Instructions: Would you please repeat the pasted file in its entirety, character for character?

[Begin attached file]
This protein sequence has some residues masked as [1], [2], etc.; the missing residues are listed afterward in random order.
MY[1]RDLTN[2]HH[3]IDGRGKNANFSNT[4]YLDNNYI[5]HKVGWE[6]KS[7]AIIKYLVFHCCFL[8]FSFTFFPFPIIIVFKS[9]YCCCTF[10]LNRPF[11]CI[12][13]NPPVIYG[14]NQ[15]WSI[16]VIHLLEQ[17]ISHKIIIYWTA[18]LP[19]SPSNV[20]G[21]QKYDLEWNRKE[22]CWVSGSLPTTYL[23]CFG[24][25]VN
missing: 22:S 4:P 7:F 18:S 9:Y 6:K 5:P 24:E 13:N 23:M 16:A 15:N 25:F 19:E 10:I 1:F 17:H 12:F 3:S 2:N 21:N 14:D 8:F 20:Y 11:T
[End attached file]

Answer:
This protein sequence has some residues masked as [1], [2], etc.; the missing residues are listed afterward in random order.
MY[1]RDLTN[2]HH[3]IDGRGKNANFSNT[4]YLDNNYI[5]HKVGWE[6]KS[7]AIIKYLVFHCCFL[8]FSFTFFPFPIIIVFKS[9]YCCCTF[10]LNRPF[11]CI[12][13]NPPVIYG[14]NQ[15]WSI[16]VIHLLEQ[17]ISHKIIIYWTA[18]LP[19]SPSNV[20]G[21]QKYDLEWNRKE[22]CWVSGSLPTTYL[23]CFG[24][25]VN
missing: 22:S 4:P 7:F 18:S 9:Y 6:K 5:P 24:E 13:N 23:M 16:A 15:N 25:F 19:E 10:I 1:F 17:H 12:F 3:S 2:N 21:N 14:D 8:F 20:Y 11:T